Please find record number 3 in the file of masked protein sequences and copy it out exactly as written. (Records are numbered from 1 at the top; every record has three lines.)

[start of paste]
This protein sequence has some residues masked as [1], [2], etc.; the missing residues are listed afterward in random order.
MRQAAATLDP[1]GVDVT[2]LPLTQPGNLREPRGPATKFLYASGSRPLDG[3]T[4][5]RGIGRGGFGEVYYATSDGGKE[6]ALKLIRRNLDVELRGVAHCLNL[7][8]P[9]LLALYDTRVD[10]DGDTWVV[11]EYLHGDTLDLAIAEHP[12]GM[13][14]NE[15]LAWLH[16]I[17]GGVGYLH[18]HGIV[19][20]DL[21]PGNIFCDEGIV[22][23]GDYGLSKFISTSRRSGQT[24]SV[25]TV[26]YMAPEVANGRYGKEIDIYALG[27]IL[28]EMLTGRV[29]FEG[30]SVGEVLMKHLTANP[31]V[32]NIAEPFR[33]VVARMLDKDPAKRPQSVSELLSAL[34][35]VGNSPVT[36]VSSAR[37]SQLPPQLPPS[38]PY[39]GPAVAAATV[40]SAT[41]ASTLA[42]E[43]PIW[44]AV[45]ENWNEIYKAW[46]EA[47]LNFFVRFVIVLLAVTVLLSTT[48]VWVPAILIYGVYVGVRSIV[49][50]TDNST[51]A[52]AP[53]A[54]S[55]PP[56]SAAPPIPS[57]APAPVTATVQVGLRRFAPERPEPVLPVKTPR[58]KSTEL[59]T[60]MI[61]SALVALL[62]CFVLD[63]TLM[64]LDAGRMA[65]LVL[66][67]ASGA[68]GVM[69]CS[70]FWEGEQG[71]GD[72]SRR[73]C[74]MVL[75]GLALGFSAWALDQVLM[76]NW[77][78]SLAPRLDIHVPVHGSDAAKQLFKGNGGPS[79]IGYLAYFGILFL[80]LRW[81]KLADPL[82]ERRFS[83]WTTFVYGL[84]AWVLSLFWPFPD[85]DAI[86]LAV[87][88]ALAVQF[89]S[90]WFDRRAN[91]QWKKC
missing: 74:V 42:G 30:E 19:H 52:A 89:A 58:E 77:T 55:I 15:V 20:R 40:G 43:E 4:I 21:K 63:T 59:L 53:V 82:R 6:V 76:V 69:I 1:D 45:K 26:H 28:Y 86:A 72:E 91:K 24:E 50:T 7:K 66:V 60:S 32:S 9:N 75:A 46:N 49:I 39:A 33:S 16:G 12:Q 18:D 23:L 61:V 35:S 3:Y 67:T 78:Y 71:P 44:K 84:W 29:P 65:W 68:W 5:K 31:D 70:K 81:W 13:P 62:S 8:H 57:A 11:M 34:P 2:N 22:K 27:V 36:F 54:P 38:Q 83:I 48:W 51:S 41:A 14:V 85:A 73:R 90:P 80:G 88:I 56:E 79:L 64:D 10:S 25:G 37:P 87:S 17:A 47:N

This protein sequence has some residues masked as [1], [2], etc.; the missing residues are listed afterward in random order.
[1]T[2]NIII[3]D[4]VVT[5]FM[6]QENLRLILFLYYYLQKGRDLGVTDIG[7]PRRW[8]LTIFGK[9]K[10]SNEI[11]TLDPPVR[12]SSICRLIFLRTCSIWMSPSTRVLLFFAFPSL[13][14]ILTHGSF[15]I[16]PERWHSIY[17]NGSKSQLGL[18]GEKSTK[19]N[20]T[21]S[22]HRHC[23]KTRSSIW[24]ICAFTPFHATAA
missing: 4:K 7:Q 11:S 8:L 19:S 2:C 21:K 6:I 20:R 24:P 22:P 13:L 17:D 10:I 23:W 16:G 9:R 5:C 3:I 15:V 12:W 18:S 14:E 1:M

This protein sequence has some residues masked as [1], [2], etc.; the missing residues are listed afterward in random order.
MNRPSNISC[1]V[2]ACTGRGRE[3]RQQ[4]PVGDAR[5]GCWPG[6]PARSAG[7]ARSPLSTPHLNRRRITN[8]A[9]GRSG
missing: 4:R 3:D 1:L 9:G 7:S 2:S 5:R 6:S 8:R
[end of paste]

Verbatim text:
This protein sequence has some residues masked as [1], [2], etc.; the missing residues are listed afterward in random order.
MNRPSNISC[1]V[2]ACTGRGRE[3]RQQ[4]PVGDAR[5]GCWPG[6]PARSAG[7]ARSPLSTPHLNRRRITN[8]A[9]GRSG
missing: 4:R 3:D 1:L 9:G 7:S 2:S 5:R 6:S 8:R